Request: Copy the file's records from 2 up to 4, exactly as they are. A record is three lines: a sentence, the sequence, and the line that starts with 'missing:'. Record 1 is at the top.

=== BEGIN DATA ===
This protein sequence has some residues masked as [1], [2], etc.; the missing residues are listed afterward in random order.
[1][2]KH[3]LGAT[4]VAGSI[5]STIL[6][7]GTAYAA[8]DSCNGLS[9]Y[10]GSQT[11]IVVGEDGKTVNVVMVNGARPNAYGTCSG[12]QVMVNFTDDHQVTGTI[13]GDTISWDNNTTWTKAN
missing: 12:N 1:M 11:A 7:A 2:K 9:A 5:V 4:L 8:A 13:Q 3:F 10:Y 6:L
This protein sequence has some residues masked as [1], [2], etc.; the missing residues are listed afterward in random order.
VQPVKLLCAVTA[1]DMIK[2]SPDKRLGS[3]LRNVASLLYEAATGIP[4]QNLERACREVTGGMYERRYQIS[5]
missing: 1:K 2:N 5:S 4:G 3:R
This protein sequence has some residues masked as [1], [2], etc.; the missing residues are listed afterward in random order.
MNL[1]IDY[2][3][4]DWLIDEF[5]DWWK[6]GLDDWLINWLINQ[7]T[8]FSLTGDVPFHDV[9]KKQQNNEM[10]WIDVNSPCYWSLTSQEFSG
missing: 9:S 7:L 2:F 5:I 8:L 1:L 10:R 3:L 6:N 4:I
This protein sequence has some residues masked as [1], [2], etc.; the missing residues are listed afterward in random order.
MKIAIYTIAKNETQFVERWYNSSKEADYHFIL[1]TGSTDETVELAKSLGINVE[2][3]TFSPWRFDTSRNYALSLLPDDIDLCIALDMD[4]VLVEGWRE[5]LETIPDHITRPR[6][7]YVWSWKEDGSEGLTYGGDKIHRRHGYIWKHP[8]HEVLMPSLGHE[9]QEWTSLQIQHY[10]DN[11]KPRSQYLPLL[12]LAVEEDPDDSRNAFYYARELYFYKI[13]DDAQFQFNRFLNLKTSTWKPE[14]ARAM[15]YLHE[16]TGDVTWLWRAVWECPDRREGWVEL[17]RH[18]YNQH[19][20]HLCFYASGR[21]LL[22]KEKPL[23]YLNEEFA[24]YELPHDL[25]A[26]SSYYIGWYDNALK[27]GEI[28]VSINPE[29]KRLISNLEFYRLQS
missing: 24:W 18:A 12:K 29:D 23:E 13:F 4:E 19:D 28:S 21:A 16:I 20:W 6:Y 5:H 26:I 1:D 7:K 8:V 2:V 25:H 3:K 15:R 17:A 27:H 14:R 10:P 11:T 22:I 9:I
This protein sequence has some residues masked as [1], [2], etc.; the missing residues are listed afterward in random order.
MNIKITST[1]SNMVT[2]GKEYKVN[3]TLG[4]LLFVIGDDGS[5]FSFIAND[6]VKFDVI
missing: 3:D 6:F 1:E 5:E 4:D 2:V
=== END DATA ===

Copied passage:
This protein sequence has some residues masked as [1], [2], etc.; the missing residues are listed afterward in random order.
VQPVKLLCAVTA[1]DMIK[2]SPDKRLGS[3]LRNVASLLYEAATGIP[4]QNLERACREVTGGMYERRYQIS[5]
missing: 1:K 2:N 5:S 4:G 3:R
This protein sequence has some residues masked as [1], [2], etc.; the missing residues are listed afterward in random order.
MNL[1]IDY[2][3][4]DWLIDEF[5]DWWK[6]GLDDWLINWLINQ[7]T[8]FSLTGDVPFHDV[9]KKQQNNEM[10]WIDVNSPCYWSLTSQEFSG
missing: 9:S 7:L 2:F 5:I 8:L 1:L 10:R 3:L 6:N 4:I
This protein sequence has some residues masked as [1], [2], etc.; the missing residues are listed afterward in random order.
MKIAIYTIAKNETQFVERWYNSSKEADYHFIL[1]TGSTDETVELAKSLGINVE[2][3]TFSPWRFDTSRNYALSLLPDDIDLCIALDMD[4]VLVEGWRE[5]LETIPDHITRPR[6][7]YVWSWKEDGSEGLTYGGDKIHRRHGYIWKHP[8]HEVLMPSLGHE[9]QEWTSLQIQHY[10]DN[11]KPRSQYLPLL[12]LAVEEDPDDSRNAFYYARELYFYKI[13]DDAQFQFNRFLNLKTSTWKPE[14]ARAM[15]YLHE[16]TGDVTWLWRAVWECPDRREGWVEL[17]RH[18]YNQH[19][20]HLCFYASGR[21]LL[22]KEKPL[23]YLNEEFA[24]YELPHDL[25]A[26]SSYYIGWYDNALK[27]GEI[28]VSINPE[29]KRLISNLEFYRLQS
missing: 24:W 18:A 12:K 29:D 23:E 13:F 4:E 19:D 28:S 21:A 16:I 20:W 6:Y 5:H 26:I 1:D 7:K 8:V 2:V 25:H 3:K 15:R 17:A 27:H 14:R 10:P 11:T 22:I 9:I